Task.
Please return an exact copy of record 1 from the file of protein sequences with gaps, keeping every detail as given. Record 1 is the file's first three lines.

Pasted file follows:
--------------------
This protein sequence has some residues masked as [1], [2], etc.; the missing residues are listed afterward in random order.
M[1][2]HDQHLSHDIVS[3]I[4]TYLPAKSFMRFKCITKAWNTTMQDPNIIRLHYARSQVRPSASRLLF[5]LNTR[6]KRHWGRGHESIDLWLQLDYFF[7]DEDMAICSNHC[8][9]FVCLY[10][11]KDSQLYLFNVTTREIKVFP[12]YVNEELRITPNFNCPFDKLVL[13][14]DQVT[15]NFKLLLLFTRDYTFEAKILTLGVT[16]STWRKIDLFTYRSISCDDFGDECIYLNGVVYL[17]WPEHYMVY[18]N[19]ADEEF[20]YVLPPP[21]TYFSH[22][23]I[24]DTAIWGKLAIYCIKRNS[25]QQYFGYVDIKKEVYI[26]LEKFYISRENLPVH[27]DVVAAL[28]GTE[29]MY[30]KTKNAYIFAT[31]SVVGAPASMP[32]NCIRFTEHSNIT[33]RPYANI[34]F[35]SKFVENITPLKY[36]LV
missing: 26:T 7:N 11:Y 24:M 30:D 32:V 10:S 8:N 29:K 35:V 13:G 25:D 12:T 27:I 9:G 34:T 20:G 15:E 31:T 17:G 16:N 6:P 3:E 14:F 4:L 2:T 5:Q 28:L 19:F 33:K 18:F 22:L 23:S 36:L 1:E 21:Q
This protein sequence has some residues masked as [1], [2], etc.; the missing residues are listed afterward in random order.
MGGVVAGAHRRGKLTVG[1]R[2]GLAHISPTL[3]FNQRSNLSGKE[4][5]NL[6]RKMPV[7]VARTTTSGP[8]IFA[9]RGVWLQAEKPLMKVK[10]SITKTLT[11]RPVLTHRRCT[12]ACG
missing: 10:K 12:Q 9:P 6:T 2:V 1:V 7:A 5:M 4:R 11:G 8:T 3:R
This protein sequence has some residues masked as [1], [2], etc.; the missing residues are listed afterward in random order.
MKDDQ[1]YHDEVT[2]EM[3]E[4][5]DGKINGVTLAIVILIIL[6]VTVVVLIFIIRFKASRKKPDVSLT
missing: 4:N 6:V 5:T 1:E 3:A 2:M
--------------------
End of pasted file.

This protein sequence has some residues masked as [1], [2], etc.; the missing residues are listed afterward in random order.
M[1][2]HDQHLSHDIVS[3]I[4]TYLPAKSFMRFKCITKAWNTTMQDPNIIRLHYARSQVRPSASRLLF[5]LNTR[6]KRHWGRGHESIDLWLQLDYFF[7]DEDMAICSNHC[8][9]FVCLY[10][11]KDSQLYLFNVTTREIKVFP[12]YVNEELRITPNFNCPFDKLVL[13][14]DQVT[15]NFKLLLLFTRDYTFEAKILTLGVT[16]STWRKIDLFTYRSISCDDFGDECIYLNGVVYL[17]WPEHYMVY[18]N[19]ADEEF[20]YVLPPP[21]TYFSH[22][23]I[24]DTAIWGKLAIYCIKRNS[25]QQYFGYVDIKKEVYI[26]LEKFYISRENLPVH[27]DVVAAL[28]GTE[29]MY[30]KTKNAYIFAT[31]SVVGAPASMP[32]NCIRFTEHSNIT[33]RPYANI[34]F[35]SKFVENITPLKY[36]LV
missing: 26:T 7:N 11:Y 24:M 30:D 32:V 10:S 8:N 29:K 35:V 13:G 25:D 12:T 27:I 9:G 34:T 20:G 15:E 31:T 17:G 16:N 6:P 3:E 14:F 4:L 2:T 5:Q 28:L 19:F 33:K 18:F 22:L 23:S 36:L 1:E 21:Q